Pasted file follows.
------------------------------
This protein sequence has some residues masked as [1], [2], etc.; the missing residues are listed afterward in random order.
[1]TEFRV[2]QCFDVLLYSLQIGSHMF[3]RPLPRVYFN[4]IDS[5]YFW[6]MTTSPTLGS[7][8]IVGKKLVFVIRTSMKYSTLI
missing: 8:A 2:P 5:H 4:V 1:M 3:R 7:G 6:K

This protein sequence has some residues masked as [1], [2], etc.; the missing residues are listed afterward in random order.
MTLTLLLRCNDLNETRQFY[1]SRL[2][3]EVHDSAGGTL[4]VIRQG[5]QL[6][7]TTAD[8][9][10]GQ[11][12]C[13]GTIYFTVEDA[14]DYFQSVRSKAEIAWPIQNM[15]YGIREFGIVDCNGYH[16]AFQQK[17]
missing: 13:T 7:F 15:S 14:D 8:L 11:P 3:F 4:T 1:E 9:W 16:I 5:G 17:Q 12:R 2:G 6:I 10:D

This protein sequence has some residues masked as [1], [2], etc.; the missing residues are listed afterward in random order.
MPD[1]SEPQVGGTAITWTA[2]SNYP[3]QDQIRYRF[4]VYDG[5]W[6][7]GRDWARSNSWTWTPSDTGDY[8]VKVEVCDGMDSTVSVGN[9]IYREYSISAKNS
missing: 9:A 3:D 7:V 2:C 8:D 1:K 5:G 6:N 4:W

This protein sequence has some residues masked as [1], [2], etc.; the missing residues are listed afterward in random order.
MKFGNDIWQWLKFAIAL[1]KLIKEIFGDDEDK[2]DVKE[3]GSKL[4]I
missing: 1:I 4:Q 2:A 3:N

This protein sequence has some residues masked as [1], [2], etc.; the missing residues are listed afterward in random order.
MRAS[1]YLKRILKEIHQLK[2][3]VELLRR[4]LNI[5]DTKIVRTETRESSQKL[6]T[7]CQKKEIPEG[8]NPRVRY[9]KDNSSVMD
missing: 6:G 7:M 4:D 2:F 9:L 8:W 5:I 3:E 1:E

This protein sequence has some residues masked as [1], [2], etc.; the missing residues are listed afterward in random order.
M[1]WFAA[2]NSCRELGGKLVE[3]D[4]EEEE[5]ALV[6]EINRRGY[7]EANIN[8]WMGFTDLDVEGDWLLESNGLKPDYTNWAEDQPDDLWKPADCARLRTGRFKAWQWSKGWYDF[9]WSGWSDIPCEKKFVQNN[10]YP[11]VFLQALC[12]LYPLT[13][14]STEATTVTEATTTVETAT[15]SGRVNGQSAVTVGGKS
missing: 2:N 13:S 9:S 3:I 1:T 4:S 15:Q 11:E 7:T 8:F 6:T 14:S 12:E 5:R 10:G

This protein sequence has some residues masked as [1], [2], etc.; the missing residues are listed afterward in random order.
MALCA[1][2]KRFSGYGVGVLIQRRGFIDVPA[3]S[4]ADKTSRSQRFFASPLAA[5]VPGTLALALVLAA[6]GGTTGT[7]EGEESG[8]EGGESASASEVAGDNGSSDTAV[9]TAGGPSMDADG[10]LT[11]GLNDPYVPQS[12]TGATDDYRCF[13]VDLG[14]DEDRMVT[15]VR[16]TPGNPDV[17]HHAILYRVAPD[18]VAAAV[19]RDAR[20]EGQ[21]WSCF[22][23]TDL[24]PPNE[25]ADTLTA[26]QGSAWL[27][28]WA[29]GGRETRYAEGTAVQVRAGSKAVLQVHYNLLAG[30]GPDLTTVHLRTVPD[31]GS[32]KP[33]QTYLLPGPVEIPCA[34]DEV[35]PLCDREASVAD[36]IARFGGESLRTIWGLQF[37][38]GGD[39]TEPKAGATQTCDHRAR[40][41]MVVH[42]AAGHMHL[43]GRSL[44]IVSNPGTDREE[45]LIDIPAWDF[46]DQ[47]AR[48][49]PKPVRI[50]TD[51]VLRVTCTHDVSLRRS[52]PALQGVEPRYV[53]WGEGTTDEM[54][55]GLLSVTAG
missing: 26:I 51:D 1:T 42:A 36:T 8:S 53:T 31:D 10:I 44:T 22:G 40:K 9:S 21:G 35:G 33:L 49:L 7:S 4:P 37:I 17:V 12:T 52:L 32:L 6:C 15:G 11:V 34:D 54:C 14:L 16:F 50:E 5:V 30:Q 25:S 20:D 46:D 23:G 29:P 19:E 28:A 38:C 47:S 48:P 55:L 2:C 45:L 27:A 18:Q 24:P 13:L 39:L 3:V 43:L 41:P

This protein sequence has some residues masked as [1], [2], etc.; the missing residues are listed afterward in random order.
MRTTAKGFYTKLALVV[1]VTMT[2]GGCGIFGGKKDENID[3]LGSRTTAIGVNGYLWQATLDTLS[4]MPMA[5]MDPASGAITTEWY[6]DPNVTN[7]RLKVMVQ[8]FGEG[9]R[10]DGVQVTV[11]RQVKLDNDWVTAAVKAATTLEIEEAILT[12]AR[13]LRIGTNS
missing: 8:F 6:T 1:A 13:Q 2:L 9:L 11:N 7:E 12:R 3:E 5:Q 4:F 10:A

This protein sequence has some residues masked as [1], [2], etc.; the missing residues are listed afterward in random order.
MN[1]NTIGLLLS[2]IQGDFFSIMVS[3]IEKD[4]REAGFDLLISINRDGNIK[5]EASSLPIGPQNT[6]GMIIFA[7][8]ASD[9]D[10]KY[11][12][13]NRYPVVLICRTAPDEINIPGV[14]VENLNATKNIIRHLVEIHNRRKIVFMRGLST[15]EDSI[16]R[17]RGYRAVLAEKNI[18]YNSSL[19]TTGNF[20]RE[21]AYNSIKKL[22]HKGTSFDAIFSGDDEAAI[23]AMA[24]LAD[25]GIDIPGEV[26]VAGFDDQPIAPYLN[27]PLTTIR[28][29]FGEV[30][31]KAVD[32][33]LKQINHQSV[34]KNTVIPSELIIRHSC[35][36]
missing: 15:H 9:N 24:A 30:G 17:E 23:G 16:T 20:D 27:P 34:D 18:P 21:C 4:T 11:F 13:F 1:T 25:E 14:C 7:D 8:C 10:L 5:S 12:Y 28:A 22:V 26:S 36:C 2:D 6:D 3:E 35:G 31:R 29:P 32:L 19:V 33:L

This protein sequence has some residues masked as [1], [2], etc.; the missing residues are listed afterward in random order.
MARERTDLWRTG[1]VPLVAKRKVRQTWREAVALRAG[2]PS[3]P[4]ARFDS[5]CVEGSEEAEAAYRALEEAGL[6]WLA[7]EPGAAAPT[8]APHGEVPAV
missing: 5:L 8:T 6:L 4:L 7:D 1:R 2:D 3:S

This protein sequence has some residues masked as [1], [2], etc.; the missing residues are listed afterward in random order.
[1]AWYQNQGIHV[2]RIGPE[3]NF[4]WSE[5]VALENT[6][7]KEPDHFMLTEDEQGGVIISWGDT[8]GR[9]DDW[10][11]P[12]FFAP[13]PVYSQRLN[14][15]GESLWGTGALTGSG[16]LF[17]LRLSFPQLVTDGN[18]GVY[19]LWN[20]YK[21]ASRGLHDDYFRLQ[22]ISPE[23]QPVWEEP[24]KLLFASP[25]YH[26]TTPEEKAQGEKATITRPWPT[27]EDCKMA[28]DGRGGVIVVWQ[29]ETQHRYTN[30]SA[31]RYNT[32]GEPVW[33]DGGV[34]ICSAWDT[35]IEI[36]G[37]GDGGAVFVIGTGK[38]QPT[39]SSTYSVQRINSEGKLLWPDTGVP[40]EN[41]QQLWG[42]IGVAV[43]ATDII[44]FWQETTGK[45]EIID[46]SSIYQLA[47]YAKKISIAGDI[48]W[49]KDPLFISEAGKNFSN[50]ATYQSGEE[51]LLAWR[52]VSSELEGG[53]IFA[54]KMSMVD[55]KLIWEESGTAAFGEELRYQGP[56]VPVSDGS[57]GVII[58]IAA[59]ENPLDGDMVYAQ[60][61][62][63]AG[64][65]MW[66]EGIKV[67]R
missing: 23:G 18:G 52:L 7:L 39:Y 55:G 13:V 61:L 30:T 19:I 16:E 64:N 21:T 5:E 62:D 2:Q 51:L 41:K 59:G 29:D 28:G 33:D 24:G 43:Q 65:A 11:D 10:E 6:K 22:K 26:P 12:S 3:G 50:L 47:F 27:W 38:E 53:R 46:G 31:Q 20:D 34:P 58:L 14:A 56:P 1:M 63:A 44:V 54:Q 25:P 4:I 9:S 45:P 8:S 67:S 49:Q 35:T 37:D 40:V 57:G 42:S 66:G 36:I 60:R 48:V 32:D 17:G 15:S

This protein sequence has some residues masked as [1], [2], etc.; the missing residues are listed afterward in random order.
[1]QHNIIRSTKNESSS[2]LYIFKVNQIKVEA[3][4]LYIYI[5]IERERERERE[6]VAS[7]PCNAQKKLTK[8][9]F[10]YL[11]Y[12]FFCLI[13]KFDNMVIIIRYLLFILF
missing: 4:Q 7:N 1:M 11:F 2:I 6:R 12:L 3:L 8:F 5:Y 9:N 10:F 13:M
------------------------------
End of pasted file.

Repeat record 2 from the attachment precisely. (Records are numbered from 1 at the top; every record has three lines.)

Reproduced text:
This protein sequence has some residues masked as [1], [2], etc.; the missing residues are listed afterward in random order.
MTLTLLLRCNDLNETRQFY[1]SRL[2][3]EVHDSAGGTL[4]VIRQG[5]QL[6][7]TTAD[8][9][10]GQ[11][12]C[13]GTIYFTVEDA[14]DYFQSVRSKAEIAWPIQNM[15]YGIREFGIVDCNGYH[16]AFQQK[17]
missing: 13:T 7:F 15:S 14:D 8:L 11:P 3:F 4:T 1:E 9:W 16:I 5:G 17:Q 12:R 2:G 6:I 10:D